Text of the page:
Smart cities: Here's how illegal construction is a dampener for PM Modi's pet project
For Prime Minister
“This has been a global phenomenon, crippling cities and compromising their logical growth. Urban development is not just about high rise constructions but a painstaking planning. Open spaces and revised construction are a part of this planning and thus countries like India have been investing in demolitions as a planning tool,” said Kishore Pate, chairman and managing director of Amit Enterprises Housing Ltd.
AdvertisementHe added that illegal construction in the country continues to adversely impact the sustainable model of cities that the government aims to have. “Illegal constructions continue to cripple roads, public spaces and other amenities. Successful urban planning in India will only have a future when it is complemented by efforts to educate the masses about its importance.
Time and again, industry experts have addressed the issue and suggested a greater emphasis on creating awareness among the residents of the city about the dangers of illegal construction. “More awareness would lead to greater due diligence at a consumer level. We have nation-wide campaigns about the evils of tobacco use – can such efforts not be put into creating greater awareness about this social evil?” questioned Pate.
Arvind Jain of Pride Group also noted that education around urban planning is also extremely important for developers. “However, if we look at the problem of illegal construction in India, it is evident that the root cause is developers who just couldn’t care less,” he asserted.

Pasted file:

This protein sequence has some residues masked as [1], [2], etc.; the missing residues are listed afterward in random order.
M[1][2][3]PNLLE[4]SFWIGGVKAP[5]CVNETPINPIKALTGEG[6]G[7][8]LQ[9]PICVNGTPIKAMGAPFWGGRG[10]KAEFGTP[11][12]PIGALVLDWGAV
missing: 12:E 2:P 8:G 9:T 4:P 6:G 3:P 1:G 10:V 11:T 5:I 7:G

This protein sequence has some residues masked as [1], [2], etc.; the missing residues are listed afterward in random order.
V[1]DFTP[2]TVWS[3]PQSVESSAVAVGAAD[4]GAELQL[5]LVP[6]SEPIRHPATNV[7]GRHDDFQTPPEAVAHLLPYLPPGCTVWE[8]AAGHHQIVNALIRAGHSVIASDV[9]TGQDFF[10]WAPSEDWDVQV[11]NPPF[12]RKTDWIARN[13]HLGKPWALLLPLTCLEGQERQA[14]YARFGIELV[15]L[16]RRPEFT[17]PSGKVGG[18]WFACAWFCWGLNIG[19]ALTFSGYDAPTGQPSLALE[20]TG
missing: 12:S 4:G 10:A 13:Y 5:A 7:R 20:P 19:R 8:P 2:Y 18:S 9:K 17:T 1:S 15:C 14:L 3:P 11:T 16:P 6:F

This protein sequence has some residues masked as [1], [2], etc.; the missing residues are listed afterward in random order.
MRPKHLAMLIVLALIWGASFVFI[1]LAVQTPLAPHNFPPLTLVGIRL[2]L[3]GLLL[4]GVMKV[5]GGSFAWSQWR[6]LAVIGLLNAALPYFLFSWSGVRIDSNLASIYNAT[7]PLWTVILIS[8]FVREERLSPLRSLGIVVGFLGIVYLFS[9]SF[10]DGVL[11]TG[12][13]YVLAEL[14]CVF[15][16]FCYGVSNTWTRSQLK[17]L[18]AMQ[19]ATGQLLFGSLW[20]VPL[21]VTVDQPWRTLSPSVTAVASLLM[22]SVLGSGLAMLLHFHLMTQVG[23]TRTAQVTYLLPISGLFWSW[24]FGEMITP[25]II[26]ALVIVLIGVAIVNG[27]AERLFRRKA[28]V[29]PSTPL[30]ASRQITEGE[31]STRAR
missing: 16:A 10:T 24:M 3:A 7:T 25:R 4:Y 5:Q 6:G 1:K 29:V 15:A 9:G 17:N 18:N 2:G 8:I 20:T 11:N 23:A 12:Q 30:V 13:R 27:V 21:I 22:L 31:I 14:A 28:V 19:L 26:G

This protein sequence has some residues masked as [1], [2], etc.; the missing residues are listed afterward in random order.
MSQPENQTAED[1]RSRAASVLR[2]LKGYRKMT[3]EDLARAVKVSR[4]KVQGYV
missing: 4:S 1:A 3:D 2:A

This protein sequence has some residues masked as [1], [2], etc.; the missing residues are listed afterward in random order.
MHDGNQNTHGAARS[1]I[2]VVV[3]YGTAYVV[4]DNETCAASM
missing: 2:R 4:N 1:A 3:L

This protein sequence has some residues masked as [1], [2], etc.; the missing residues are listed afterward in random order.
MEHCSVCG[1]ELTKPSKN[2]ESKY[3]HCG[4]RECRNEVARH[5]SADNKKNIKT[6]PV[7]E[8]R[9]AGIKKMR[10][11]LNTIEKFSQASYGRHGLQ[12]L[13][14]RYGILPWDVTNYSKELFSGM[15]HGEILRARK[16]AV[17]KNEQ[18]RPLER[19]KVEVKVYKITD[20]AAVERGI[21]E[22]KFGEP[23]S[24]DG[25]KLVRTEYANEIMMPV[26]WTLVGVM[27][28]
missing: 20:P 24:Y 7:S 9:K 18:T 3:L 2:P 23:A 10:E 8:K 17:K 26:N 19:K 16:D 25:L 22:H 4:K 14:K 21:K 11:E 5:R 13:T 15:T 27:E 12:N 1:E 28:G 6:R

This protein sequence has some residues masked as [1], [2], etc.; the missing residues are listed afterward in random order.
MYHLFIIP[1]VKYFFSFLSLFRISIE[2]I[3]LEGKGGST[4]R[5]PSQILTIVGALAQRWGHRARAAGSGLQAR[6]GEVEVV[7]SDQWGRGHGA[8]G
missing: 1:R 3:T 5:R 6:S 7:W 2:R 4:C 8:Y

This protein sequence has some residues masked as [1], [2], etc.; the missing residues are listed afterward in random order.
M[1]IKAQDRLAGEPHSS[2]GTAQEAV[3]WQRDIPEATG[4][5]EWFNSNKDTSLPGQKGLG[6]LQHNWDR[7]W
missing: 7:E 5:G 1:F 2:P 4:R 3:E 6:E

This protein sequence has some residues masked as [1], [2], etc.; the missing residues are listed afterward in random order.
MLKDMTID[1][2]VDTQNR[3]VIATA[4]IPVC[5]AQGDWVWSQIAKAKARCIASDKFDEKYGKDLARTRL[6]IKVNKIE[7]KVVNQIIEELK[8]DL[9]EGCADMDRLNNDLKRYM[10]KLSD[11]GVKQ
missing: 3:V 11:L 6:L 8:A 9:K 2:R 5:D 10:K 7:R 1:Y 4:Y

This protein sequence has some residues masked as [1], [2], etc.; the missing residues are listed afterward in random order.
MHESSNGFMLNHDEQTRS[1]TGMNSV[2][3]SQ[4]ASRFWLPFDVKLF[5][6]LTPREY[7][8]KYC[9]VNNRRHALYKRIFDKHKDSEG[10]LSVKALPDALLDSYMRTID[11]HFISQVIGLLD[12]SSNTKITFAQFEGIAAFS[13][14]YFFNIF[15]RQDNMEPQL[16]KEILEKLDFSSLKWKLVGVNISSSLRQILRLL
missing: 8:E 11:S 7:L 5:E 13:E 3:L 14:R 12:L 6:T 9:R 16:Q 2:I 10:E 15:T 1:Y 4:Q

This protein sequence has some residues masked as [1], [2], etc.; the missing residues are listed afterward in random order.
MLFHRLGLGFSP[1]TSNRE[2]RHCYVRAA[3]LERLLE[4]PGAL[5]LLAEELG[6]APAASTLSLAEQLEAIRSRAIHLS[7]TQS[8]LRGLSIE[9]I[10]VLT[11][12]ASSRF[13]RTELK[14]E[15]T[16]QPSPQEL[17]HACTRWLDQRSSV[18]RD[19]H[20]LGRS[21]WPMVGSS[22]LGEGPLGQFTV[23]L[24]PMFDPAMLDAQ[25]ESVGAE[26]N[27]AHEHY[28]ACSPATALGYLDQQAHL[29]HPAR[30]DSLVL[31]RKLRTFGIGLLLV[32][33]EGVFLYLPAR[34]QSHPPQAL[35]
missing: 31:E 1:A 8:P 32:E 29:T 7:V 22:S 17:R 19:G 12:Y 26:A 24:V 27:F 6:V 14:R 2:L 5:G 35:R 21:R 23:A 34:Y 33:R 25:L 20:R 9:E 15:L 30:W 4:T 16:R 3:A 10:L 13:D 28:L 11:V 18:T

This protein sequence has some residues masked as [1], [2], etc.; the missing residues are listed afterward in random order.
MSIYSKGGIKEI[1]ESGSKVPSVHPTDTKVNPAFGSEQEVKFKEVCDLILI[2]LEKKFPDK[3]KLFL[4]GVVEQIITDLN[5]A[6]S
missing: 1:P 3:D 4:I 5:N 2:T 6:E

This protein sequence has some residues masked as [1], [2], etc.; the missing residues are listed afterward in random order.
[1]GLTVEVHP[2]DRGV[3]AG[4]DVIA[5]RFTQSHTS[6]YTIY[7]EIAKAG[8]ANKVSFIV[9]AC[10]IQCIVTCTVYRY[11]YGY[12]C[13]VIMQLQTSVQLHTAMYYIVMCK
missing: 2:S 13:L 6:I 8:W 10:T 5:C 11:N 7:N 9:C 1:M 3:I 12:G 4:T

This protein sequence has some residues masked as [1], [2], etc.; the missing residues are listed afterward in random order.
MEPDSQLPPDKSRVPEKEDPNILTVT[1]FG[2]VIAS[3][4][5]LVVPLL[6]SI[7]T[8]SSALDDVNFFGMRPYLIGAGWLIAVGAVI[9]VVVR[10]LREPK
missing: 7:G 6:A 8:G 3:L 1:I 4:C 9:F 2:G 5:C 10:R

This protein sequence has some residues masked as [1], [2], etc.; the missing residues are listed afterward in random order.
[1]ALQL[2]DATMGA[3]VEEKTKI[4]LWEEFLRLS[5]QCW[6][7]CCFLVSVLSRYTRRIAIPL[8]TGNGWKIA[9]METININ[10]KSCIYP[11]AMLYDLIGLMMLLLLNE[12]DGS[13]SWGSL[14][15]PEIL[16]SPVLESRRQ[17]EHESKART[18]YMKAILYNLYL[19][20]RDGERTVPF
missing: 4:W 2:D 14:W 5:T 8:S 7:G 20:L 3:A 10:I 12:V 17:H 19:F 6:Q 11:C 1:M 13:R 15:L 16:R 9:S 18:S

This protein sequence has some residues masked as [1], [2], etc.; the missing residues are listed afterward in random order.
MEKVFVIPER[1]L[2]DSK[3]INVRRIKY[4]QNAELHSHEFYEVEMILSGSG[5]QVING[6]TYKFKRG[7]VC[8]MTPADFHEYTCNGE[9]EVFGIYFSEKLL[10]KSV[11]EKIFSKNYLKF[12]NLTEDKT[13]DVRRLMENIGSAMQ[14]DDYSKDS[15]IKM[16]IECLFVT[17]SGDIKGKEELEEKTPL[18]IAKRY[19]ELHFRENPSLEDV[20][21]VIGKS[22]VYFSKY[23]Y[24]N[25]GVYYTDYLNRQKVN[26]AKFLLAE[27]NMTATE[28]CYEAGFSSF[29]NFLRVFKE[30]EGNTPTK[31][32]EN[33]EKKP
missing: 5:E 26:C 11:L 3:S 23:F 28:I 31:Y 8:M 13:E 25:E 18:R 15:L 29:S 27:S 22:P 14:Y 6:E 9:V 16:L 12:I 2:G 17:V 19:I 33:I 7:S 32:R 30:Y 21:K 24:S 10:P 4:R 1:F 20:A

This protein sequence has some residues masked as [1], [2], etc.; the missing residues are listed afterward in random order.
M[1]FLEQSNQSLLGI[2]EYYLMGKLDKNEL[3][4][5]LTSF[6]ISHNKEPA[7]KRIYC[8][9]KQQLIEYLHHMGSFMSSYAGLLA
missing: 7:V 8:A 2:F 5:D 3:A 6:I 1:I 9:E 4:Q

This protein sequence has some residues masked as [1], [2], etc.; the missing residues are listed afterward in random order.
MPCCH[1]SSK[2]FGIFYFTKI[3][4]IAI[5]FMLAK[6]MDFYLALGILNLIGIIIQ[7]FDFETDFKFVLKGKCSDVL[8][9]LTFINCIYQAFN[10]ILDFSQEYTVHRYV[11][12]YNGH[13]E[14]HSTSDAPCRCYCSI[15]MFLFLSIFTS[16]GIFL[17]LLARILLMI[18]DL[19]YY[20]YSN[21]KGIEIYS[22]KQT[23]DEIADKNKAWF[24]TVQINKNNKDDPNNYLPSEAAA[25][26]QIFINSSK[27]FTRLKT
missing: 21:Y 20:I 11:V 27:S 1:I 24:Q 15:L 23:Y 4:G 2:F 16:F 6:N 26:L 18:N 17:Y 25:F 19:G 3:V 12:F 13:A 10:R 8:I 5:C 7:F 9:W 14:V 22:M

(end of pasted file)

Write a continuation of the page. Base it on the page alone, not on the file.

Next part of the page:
Industry players attribute the rising cases of illegal constructions to the fact that unscrupulous developers stand to benefit from such unauthroised projects. “Where illegal constructions grow alongside legal constructions, urban areas soon become wastelands of mismanagement and pollution,” stated Jain.
Some of the major problems arising out of illegal construction includes absence of housing-related public services such as water and sanitation, which is also key to PM Modi’s Smart City project.
“The haphazard distribution of such illegal structures makes it extremely costly for municipalities to provide water, sewage facilities and roads even if they are ‘regularized’. The residents of such areas and buildings are not eligible for loans improve their homes or to expand business that they run from them, since banks will not accept illegal structures as collateral. In the case of multi-level residential buildings, buyers can lose their entire investments – often their life savings -if the building is found to be illegal and demolished,” noted Pate.
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